Moonshot Thinking


To be audacious. Creative. Think Big. Courageous. To have Moonshot Thinking.This is what we want our students to have. Last week I wrote about not passing limits on our students. This week it’s about it is about expanding the limits of creativity of our gifted students.

I hope that you had the chance to watch the short video above. Every time I watch it I get inspired to try something new. I showed this video to my students, and asked for their reactions. It was interesting to get their views on it. Some, just like me, thought it was inspiring, moving, and some just thought it was interesting. I am not sure, but I think some of my students thought this video was about someone else. I was hoping they would get the idea that this video was about and for them.

Some asked, “what is a moonshot?” On the description of this video it reads:

Moonshots live in the gray area between audacious technology and pure science fiction. Instead of a mere 10% gain, a moonshot aims for a 10x improvement over what currently exists. The combination of a huge problem, a radical solution to that problem, and the breakthrough technology that just might make that solution possible, is the essence of a moonshot.

I believe the expectations for our gifted students has been lowered with all of the testing that is going on. We have a curricula that is not as challenging and deep as it should be thanks to high stakes testing like the graduation tests, and PARCC tests. Many gifted students are only worried about passing, or getting a high score on those exams, not about moonshot thinking.

We have cut out the creativity, the imagination activities, the inventive play from our curriculum to meet the standards the test makers think is important, but not real world relevant skills. We need to get those things back. Our students are constantly being measured in math, science, and reading against other countries who have those elements in their curricula. How can our students really compete if they don’t have the push or stretch of learning more than what is being presented to them in the classroom?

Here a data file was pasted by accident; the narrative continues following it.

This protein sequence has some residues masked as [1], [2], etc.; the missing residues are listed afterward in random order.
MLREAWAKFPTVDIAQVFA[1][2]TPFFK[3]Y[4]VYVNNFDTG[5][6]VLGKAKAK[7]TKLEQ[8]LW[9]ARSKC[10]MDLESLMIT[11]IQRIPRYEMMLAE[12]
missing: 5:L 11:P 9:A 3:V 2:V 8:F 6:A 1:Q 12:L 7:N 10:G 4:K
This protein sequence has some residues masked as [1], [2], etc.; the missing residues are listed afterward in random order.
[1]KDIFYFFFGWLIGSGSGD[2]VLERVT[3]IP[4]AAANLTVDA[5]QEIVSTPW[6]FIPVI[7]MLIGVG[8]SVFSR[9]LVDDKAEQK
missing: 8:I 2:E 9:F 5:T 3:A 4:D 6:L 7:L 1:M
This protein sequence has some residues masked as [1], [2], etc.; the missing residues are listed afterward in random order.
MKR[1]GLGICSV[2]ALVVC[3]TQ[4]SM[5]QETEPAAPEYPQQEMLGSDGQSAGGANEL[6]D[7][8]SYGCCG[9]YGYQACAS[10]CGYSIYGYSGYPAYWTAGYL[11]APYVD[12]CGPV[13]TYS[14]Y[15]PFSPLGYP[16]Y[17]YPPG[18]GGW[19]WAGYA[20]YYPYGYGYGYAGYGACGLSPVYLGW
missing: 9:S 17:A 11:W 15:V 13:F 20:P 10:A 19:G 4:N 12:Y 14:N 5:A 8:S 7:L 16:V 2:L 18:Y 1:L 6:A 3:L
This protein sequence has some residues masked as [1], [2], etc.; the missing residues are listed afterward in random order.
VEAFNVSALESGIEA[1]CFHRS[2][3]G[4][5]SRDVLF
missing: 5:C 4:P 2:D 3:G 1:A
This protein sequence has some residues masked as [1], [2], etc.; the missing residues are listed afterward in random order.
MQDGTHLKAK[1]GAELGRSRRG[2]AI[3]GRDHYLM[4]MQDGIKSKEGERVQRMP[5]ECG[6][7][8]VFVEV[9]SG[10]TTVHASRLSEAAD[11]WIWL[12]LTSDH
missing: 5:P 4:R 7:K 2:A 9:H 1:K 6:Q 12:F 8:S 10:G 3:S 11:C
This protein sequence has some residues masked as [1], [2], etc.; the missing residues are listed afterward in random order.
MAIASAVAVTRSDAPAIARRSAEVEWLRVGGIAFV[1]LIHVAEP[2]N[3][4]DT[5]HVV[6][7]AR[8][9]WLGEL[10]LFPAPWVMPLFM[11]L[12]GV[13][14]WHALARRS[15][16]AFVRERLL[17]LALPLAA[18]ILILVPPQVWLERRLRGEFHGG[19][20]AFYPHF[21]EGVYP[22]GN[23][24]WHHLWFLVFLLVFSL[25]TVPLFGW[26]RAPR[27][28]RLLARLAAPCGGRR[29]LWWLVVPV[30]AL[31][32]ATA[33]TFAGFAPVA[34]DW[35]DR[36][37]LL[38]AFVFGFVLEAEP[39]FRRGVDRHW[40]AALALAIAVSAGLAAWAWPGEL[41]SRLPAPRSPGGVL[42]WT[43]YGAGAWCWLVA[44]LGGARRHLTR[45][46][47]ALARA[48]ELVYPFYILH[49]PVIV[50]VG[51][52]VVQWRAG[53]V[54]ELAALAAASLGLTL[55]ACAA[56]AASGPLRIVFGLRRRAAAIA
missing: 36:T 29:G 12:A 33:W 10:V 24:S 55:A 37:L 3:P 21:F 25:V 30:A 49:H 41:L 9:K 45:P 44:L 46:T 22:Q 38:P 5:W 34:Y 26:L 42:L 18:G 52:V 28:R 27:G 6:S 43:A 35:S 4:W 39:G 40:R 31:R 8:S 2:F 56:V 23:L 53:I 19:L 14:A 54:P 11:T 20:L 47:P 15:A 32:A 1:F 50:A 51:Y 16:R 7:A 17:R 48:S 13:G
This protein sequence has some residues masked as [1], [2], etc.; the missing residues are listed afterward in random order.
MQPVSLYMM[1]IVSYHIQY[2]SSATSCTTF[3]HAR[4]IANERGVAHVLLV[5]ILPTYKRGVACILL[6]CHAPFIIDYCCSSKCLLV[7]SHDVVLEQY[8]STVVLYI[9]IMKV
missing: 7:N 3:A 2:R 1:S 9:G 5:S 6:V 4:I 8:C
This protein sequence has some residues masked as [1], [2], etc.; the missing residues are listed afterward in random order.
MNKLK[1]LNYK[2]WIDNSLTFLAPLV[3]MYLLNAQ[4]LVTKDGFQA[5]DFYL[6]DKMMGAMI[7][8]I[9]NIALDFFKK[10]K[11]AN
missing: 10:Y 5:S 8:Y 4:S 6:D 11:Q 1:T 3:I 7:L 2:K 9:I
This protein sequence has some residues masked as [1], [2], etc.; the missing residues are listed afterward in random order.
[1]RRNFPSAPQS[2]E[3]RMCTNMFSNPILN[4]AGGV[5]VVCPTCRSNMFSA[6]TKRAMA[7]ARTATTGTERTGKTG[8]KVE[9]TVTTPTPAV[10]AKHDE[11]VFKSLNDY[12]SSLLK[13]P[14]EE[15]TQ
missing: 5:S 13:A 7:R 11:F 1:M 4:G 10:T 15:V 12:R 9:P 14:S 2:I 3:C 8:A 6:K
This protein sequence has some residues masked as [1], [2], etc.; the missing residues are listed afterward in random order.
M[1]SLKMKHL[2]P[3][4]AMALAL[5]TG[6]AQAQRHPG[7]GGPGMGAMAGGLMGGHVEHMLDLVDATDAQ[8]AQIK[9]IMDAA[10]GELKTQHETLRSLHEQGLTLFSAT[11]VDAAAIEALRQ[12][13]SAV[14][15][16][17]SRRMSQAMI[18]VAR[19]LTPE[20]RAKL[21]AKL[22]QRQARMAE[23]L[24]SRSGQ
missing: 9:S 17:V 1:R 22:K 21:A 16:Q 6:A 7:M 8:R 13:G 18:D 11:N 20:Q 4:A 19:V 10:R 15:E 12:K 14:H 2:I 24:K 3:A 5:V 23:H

We need to get moonshot thinking back into our classrooms, and schools. The Maker Ed. Movement is one way we are getting this back. We need to stretch our students’ minds, imagination, and creativity in any way we can. Teachers need to give students to courage to try something new. So what if they fail? Everyone can learn from failure.

So, how can we impart this Moonshot thinking to our gifted children? (Here are a few of my ideas. You can probably add to this list.)

1. Introduce them to Technology: Our students need to have coding, gaming, and computer technical skills to adapt to new technology.

2. Give them time to tinker, explore, create proto-types, and develop ideas. We have to stretch our students. We have to give them time, activities, and technology that will encourage  them to try new things.

3.  Encourage students to find their passion. Students need to be encouraged to find their passion and explore all avenues of it. This could be a club that meets before or after school sponsored by teachers, parents, or advocates. This could be class (like the one Don Wettrick runs).

4. Teach the 4 C’s in our classroom.  The 4 C’s are Critical thinking, Communication, Collaboration, and Creativity. We need to design our lessons with these elements in mind.

There any many different things that we can be doing that will benefit our gifted students. What do you think? What would you add to the list?

By the way to see what moonshots has been taken check out: Solve for X.

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